Ayman Odeh re-elected as head of Hadash

MK Ayman Odeh chosen to head Hadash ahead of the elections for the 21st Knesset.

Elad Benari, Canada,

Ayman Odeh
Ayman Odeh
Miriam Alster/Flash 90

MK Ayman Odeh was re-elected on Friday to head the Hadash party, ahead of the elections for the 21st Knesset on April 9.

The Hadash council, which met in Shfaram, made the decision unanimously after two other candidates, Jafar Farah and Shukri Awadah, withdrew their candidacy.

MK Aida Touma-Sliman was elected for the number two spot on the Hadash list. "We are obligated to proudly represent the Arab public and the Jewish democratic forces. We are not afraid of Netanyahu, because we have an army of activists who want peace, freedom and justice," she said.

In the 20th Knesset, Odeh headed the Joint List, which was an alliance between Hadash, Ra’am-Ta’al, and Balad.

Like many of the other Arab MKs, Odeh has been a controversial figure. Last September, he met with European Foreign Minister Federica Mogherini as part of the efforts by Arab leaders to delegitimize the Nationality Law.

Last July, Odeh was suspended from the Knesset plenum and committees for a week after he hurled abusive remarks at police officers at the Bnei Zion Hospital in Haifa.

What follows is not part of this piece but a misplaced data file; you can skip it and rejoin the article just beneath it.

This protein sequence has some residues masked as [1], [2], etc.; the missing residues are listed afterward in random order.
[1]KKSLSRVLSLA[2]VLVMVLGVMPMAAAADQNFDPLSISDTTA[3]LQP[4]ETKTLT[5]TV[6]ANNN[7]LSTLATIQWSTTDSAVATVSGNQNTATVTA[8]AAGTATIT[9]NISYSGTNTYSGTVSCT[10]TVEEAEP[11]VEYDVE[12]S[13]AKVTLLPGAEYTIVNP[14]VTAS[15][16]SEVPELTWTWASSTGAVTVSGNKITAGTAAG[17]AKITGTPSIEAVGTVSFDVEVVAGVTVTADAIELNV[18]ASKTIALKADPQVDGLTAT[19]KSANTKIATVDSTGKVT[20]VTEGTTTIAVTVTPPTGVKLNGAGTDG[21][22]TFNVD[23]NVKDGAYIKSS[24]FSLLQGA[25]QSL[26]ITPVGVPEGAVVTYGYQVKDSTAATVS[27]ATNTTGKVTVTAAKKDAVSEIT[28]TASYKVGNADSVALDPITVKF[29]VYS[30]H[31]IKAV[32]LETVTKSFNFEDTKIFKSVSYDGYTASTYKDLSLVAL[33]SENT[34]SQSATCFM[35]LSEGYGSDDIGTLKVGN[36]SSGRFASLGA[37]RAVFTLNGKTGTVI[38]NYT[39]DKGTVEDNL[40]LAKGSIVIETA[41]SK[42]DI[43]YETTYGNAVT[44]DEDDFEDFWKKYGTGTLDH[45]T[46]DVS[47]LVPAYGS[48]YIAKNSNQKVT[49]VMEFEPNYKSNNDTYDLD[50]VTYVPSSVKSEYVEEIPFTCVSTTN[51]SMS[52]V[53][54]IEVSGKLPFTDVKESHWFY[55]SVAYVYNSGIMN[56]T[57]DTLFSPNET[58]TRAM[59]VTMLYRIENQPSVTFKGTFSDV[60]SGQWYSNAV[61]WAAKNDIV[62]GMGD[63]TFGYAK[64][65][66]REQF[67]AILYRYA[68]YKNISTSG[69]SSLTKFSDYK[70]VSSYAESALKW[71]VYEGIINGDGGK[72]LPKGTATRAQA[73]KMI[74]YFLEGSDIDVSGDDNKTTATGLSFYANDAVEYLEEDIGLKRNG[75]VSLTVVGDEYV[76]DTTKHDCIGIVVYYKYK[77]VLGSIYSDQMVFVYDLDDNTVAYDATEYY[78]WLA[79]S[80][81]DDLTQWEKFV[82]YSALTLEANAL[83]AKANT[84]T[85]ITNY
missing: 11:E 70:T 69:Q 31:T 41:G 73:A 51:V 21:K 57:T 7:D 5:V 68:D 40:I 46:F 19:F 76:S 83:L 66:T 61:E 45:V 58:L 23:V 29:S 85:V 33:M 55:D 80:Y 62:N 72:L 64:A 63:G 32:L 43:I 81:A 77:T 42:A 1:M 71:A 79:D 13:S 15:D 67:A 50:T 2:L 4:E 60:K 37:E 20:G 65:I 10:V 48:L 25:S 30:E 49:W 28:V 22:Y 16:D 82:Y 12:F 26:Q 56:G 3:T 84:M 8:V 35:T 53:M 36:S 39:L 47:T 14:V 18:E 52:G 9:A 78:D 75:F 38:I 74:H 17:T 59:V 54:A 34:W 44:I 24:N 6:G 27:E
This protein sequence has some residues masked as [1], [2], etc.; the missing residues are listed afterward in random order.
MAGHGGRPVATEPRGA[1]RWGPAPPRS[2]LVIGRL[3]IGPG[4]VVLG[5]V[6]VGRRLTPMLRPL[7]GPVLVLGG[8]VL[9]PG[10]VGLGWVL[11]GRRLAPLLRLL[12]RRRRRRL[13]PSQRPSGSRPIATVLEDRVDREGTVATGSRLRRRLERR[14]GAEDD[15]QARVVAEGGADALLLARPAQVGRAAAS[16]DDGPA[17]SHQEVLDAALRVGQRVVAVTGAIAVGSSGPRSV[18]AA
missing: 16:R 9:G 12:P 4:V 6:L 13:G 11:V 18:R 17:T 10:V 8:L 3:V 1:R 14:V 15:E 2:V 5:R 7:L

Previously, he took part in a conference at the Russian embassy in eastern Jerusalem, during which it was planned to declare Jerusalem as the capital of "Palestine". The conference was prevented by the police from taking place.

Last January, Odeh and other Arab MKs boycotted a speech in the Knesset by US Vice President Mike Pence, describing Pence as “a dangerous man, who has a messianic vision that includes the destruction of the entire region.”

Public Security Minister Gilad Erdan (Likud) has been particularly critical of Odeh. Last month, after Odeh filed a complaint with the Knesset Ethics Committee against Erdan, the minister responded by saying Odeh is a supporter of terrorism.

(Arutz Sheva’s North American desk is keeping you updated until the start of Shabbat in New York. The time posted automatically on all Arutz Sheva articles, however, is Israeli time.)




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